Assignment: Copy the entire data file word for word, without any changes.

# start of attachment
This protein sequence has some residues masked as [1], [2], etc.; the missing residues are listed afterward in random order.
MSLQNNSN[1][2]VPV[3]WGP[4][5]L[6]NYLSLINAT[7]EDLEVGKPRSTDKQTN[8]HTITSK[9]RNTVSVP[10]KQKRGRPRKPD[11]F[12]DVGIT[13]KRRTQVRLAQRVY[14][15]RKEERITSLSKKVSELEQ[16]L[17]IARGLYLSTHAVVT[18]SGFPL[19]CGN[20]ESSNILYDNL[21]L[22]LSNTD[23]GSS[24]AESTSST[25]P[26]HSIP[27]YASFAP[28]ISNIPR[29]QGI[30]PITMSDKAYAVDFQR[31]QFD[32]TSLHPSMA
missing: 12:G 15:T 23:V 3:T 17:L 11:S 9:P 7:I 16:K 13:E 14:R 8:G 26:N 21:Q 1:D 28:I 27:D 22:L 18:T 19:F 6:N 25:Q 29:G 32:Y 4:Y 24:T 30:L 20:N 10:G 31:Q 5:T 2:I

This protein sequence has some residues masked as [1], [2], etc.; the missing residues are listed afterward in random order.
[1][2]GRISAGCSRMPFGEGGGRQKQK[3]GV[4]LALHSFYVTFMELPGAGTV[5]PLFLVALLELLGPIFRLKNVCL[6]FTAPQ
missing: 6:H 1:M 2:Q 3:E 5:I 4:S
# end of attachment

This protein sequence has some residues masked as [1], [2], etc.; the missing residues are listed afterward in random order.
MSLQNNSN[1][2]VPV[3]WGP[4][5]L[6]NYLSLINAT[7]EDLEVGKPRSTDKQTN[8]HTITSK[9]RNTVSVP[10]KQKRGRPRKPD[11]F[12]DVGIT[13]KRRTQVRLAQRVY[14][15]RKEERITSLSKKVSELEQ[16]L[17]IARGLYLSTHAVVT[18]SGFPL[19]CGN[20]ESSNILYDNL[21]L[22]LSNTD[23]GSS[24]AESTSST[25]P[26]HSIP[27]YASFAP[28]ISNIPR[29]QGI[30]PITMSDKAYAVDFQR[31]QFD[32]TSLHPSMA
missing: 12:G 15:T 23:V 3:T 17:L 11:S 9:P 7:I 16:K 13:E 14:R 8:G 26:N 21:Q 1:D 28:I 27:D 22:L 18:T 19:F 6:N 25:Q 29:G 32:Y 4:Y 24:T 30:L 20:N 10:G 31:Q 5:T 2:I

This protein sequence has some residues masked as [1], [2], etc.; the missing residues are listed afterward in random order.
[1][2]GRISAGCSRMPFGEGGGRQKQK[3]GV[4]LALHSFYVTFMELPGAGTV[5]PLFLVALLELLGPIFRLKNVCL[6]FTAPQ
missing: 6:H 1:M 2:Q 3:E 5:I 4:S